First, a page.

(Updated from 9:52 a.m.)
It doesn't look good. And it isn't.
Dow Jones Industrial Average was lately below the psychologically important 10,000, lately trading off 298 to 9790. The
Nasdaq Composite Index was off 129 to 3085. And the
S&P 500 moved 31 lower to 1319.
Friday's runaway rally was a distant memory this morning. In the past two days of trading, the semiconductor sector has washed away whatever optimism that late-week rally initially inspired.
Earnings and revenue misses from chip companies and negative analyst comments tore into the major market indices yesterday. The boxmakers (those companies that make our computers) are doing the trick today.
Though it met earnings estimates, box-making bellwether
revenues yesterday after the close. And it was a little ambiguous about its expectations for the fourth quarter.
Analysts have begun circling IBM.
kept its buy rating on the company, but slashed its 2000 and 2001 estimates. Revenue in 2000 is now expected to come in at $87.8 billion, compared with the previous call of $90.3 billion. The 2001 revenue estimates were trimmed to $95.2 billion from $98.8 billion. The analyst maintained its fiscal earnings per share outlook, keeping 2000's $4.45 a share earnings estimate and 2001's $5 call.
knocked the company off its recommend list.
In early trading, IBM was getting whacked, down 17.7% to $93. Investors hadn't expected any disappointments because the company didn't preannounce, and IBM had soared over the past few days.
During this reporting season, investors are listening closely to what companies are saying about upcoming quarters. Wall Street is worried about just how much and how fast economic growth -- and corporate profits -- are slowing.
Many market pros were hoping that once the "preannouncement" season ended and the actual earnings reporting season began, there would be enough positive surprises to alleviate fears that corporate earnings were really on the rocks. But the reports have been mixed, and investors are concentrating on the bad.
Another earnings miss this morning came from
, which this morning posted third-quarter earnings that fell far short of Wall Street's expectations, as the tumbling Nasdaq pressured results at its venture-capital arm. Chase was lately off 11.7% to $33.50, and its shares were lately halted.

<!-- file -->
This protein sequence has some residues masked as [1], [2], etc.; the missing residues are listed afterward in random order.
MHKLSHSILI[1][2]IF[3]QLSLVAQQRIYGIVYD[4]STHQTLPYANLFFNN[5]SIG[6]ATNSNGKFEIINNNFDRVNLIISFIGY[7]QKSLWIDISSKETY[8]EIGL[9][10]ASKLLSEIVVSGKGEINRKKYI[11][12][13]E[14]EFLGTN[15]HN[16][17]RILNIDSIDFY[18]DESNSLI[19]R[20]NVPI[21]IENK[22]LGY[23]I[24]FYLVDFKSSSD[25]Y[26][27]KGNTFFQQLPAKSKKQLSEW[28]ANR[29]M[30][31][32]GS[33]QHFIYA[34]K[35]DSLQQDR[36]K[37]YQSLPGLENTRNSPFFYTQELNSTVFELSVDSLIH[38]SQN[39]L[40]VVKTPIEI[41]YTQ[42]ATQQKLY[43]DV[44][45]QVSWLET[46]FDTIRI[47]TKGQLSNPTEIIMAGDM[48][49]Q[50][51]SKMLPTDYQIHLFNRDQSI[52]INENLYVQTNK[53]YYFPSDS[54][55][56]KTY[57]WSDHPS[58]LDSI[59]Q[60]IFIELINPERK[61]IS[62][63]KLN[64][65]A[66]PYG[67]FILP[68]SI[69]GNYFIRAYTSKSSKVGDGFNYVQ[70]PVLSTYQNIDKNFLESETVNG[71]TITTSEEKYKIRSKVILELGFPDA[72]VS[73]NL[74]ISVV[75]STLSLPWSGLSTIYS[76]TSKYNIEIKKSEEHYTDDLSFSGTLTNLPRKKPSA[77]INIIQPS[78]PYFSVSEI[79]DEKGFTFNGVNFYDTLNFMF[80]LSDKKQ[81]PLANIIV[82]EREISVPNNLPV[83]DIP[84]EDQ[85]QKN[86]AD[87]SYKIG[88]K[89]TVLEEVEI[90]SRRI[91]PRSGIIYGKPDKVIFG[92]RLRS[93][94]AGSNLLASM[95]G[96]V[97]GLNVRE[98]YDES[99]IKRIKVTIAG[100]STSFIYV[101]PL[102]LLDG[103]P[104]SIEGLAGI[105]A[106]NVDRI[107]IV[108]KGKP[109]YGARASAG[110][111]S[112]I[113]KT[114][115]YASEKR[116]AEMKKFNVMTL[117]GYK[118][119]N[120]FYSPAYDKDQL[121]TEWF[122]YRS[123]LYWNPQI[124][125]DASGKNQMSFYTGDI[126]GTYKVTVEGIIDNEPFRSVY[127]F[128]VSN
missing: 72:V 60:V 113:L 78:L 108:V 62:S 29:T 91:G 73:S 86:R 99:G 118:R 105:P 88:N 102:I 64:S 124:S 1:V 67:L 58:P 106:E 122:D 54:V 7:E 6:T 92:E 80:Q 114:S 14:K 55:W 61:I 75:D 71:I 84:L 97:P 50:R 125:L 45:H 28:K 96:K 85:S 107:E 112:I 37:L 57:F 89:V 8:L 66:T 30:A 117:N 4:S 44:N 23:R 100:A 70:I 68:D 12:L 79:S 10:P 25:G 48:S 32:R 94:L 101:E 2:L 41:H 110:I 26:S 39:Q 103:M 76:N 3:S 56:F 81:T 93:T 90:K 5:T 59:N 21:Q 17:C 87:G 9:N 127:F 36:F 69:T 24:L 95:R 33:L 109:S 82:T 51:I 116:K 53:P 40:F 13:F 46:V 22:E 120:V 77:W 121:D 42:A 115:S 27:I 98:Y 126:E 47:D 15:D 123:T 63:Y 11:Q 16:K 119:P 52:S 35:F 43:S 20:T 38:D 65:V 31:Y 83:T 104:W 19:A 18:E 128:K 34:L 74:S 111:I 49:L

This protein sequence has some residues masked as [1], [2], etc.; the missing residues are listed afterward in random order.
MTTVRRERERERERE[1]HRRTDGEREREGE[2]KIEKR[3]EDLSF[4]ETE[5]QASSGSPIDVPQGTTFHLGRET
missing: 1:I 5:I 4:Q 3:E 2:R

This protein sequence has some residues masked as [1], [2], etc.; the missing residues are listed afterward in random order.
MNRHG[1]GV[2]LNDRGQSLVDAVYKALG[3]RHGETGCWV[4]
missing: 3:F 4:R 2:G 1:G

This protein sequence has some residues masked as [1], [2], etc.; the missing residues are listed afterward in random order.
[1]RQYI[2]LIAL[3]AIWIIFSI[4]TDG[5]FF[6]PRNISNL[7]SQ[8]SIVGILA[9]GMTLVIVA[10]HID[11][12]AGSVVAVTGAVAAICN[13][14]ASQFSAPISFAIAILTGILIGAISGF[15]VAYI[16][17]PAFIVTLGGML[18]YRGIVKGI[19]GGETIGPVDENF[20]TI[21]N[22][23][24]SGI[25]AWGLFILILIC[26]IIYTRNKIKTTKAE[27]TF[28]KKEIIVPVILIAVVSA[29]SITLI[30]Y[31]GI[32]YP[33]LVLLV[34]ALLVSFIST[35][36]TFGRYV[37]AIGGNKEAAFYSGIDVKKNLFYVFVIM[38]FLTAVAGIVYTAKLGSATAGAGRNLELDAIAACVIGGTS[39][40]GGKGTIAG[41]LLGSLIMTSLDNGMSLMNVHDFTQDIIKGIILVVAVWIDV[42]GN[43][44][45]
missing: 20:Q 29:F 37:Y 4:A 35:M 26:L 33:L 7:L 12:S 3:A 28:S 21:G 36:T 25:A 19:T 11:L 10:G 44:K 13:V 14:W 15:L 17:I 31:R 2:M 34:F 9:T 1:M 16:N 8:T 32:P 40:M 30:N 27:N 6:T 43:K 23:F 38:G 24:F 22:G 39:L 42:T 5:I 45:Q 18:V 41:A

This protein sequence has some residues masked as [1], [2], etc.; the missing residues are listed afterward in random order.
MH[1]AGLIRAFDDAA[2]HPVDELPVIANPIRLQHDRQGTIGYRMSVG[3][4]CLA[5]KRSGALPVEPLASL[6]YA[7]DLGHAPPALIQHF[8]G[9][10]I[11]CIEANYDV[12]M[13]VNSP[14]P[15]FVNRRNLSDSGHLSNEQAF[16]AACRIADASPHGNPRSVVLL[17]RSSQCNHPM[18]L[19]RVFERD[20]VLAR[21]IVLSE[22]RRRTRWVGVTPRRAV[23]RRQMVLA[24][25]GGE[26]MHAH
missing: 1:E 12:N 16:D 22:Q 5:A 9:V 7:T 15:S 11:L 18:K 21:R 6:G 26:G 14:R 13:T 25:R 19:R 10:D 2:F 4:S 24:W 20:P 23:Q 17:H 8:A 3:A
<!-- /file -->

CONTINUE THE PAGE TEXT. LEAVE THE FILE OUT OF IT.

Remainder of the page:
Consumer Price Index didn't help market sentiment much. The most important inflation indicator for the market, the CPI came in hotter than expected this morning. The headline number hit a 0.5% rise, vs. expectations of 0.4%. The core number, which excludes food and energy prices, came in at a 0.3% jump, vs. expectations of a 0.2% rise. The core number is biggest gain since March, when it rose 0.4%. And nobody likes inflation.
The CPI measures the change in cost of a representative basket of goods and services such as food, energy, housing, clothing, transportation, medical care, entertainment and education.
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The benchmark 10-year Treasury note was up 12/32 at 100 28/32, yielding 5.632%, marking a new low for the year.
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European markets were awash in red this morning following the bad news from IBM last night.
had broken away from the flatline into the green. It was lately down 122.60 to 6080.60.
in Paris was down 203.90 to 5863.25, while the
in Frankfurt was off 167.17 to 6364.54.
The euro continued lower, lately trading down to 0.8519.
Asian equity markets closed broadly lower Wednesday, as the region's technology shares got pounded after IBM reported weak revenues Tuesday.
In Tokyo, the
tanked 467.7, or 3.1%, to close at 14,872.5, ending under 15,000 for the first time in more than a year and a half.
In Tokyo trading, the dollar fell to 108.05 yen.
index closed off 270.1, or 4.7%, at 5432.2, as chipmakers including
, which dropped nearly 7%, got mauled. Hong Kong's
index fell 414.9, or 2.8%, to 14,458.5.
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